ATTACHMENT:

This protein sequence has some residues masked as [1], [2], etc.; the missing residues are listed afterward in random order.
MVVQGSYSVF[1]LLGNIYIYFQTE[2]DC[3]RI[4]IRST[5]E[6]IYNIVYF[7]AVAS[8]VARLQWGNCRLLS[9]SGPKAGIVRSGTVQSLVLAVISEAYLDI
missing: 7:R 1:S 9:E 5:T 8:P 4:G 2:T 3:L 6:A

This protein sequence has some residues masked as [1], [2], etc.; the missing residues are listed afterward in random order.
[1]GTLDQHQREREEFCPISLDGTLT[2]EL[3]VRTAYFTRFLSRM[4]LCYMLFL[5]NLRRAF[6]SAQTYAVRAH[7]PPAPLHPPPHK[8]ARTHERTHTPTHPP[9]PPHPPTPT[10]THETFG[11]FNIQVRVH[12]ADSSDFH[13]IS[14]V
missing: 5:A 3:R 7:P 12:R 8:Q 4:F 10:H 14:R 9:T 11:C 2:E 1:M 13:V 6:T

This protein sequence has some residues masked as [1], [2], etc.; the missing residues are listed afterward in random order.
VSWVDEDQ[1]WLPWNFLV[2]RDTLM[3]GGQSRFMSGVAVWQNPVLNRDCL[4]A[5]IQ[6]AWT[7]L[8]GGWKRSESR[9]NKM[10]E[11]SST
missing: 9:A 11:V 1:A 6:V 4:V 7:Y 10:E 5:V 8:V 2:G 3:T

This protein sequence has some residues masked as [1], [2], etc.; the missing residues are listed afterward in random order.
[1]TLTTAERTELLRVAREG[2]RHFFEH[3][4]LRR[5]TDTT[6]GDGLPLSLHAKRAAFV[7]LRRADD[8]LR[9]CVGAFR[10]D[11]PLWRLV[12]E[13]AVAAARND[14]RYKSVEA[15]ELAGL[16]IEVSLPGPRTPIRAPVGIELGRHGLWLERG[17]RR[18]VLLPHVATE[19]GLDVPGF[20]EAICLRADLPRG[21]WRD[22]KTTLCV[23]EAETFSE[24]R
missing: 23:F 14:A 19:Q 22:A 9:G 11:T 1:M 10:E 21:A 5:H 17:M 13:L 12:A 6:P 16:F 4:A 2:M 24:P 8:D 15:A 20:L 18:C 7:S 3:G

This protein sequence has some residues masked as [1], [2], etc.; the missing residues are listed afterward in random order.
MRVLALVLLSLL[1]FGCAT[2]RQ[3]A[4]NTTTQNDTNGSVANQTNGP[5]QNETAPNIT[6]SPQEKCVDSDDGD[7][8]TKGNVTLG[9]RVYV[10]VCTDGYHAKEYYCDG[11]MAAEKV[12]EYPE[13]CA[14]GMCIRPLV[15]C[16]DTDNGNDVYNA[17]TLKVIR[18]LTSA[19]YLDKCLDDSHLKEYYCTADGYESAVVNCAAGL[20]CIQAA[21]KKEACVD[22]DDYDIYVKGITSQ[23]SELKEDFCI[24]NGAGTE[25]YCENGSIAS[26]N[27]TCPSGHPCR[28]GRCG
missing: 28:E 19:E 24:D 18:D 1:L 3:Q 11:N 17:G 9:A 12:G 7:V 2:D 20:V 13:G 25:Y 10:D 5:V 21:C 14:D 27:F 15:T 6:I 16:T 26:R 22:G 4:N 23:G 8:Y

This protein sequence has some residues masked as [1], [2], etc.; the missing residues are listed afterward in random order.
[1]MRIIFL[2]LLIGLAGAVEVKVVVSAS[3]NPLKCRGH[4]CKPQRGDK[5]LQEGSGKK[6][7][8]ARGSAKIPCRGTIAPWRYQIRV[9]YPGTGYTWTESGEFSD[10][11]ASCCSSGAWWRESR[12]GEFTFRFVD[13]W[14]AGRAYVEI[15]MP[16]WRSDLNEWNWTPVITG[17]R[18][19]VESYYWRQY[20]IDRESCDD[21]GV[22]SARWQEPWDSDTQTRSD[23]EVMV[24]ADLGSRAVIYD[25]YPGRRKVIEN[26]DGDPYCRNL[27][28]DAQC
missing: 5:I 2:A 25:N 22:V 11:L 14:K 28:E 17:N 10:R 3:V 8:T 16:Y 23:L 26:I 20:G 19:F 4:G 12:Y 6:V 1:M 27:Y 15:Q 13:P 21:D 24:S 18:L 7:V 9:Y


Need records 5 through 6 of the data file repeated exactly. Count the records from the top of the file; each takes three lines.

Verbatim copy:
This protein sequence has some residues masked as [1], [2], etc.; the missing residues are listed afterward in random order.
MRVLALVLLSLL[1]FGCAT[2]RQ[3]A[4]NTTTQNDTNGSVANQTNGP[5]QNETAPNIT[6]SPQEKCVDSDDGD[7][8]TKGNVTLG[9]RVYV[10]VCTDGYHAKEYYCDG[11]MAAEKV[12]EYPE[13]CA[14]GMCIRPLV[15]C[16]DTDNGNDVYNA[17]TLKVIR[18]LTSA[19]YLDKCLDDSHLKEYYCTADGYESAVVNCAAGL[20]CIQAA[21]KKEACVD[22]DDYDIYVKGITSQ[23]SELKEDFCI[24]NGAGTE[25]YCENGSIAS[26]N[27]TCPSGHPCR[28]GRCG
missing: 28:E 19:E 24:D 18:D 1:L 3:Q 11:N 17:G 9:A 12:G 7:V 2:D 20:V 13:G 25:Y 10:D 5:V 21:C 14:D 27:F 15:T 6:I 16:T 26:R 22:G 4:N 23:G 8:Y

This protein sequence has some residues masked as [1], [2], etc.; the missing residues are listed afterward in random order.
[1]MRIIFL[2]LLIGLAGAVEVKVVVSAS[3]NPLKCRGH[4]CKPQRGDK[5]LQEGSGKK[6][7][8]ARGSAKIPCRGTIAPWRYQIRV[9]YPGTGYTWTESGEFSD[10][11]ASCCSSGAWWRESR[12]GEFTFRFVD[13]W[14]AGRAYVEI[15]MP[16]WRSDLNEWNWTPVITG[17]R[18][19]VESYYWRQY[20]IDRESCDD[21]GV[22]SARWQEPWDSDTQTRSD[23]EVMV[24]ADLGSRAVIYD[25]YPGRRKVIEN[26]DGDPYCRNL[27][28]DAQC
missing: 5:I 2:A 25:N 22:V 11:L 14:K 28:E 17:N 10:R 3:V 8:T 16:Y 23:L 26:I 20:G 19:F 4:G 12:Y 6:V 1:M 27:Y 15:Q 13:P 21:D 24:S 18:L 7:V 9:Y